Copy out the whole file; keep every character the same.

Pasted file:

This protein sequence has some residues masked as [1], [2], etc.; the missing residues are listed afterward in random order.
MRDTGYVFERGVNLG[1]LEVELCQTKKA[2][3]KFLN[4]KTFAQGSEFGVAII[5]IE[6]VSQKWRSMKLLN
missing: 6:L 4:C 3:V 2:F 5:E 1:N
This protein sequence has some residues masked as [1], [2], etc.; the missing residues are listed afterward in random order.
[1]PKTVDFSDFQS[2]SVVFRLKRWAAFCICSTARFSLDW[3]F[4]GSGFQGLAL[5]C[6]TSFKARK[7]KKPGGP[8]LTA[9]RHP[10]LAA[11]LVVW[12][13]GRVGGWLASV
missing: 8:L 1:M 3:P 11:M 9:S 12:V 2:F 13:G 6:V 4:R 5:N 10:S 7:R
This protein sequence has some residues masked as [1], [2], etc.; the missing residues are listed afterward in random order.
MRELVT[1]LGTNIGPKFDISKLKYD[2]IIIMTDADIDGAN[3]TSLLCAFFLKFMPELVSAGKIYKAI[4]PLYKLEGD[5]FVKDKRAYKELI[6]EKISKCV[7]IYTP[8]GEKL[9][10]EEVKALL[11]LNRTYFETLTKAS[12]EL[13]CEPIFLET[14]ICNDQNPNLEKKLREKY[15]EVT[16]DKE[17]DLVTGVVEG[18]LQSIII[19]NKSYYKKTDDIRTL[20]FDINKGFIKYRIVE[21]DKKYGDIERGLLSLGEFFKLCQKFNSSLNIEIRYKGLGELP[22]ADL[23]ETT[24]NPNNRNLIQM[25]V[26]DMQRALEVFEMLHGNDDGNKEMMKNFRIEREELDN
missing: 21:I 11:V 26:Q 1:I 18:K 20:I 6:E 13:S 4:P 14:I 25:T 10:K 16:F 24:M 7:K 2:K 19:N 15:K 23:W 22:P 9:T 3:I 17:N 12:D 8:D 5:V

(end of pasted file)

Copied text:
This protein sequence has some residues masked as [1], [2], etc.; the missing residues are listed afterward in random order.
MRDTGYVFERGVNLG[1]LEVELCQTKKA[2][3]KFLN[4]KTFAQGSEFGVAII[5]IE[6]VSQKWRSMKLLN
missing: 6:L 4:C 3:V 2:F 5:E 1:N
This protein sequence has some residues masked as [1], [2], etc.; the missing residues are listed afterward in random order.
[1]PKTVDFSDFQS[2]SVVFRLKRWAAFCICSTARFSLDW[3]F[4]GSGFQGLAL[5]C[6]TSFKARK[7]KKPGGP[8]LTA[9]RHP[10]LAA[11]LVVW[12][13]GRVGGWLASV
missing: 8:L 1:M 3:P 11:M 9:S 12:V 2:F 13:G 6:V 4:R 5:N 10:S 7:R
This protein sequence has some residues masked as [1], [2], etc.; the missing residues are listed afterward in random order.
MRELVT[1]LGTNIGPKFDISKLKYD[2]IIIMTDADIDGAN[3]TSLLCAFFLKFMPELVSAGKIYKAI[4]PLYKLEGD[5]FVKDKRAYKELI[6]EKISKCV[7]IYTP[8]GEKL[9][10]EEVKALL[11]LNRTYFETLTKAS[12]EL[13]CEPIFLET[14]ICNDQNPNLEKKLREKY[15]EVT[16]DKE[17]DLVTGVVEG[18]LQSIII[19]NKSYYKKTDDIRTL[20]FDINKGFIKYRIVE[21]DKKYGDIERGLLSLGEFFKLCQKFNSSLNIEIRYKGLGELP[22]ADL[23]ETT[24]NPNNRNLIQM[25]V[26]DMQRALEVFEMLHGNDDGNKEMMKNFRIEREELDN
missing: 21:I 11:V 26:Q 1:I 18:K 20:I 6:E 13:S 4:P 14:I 25:T 10:K 16:F 24:M 7:K 2:K 19:N 15:K 23:W 22:P 9:T 3:I 17:N 12:D 8:D 5:V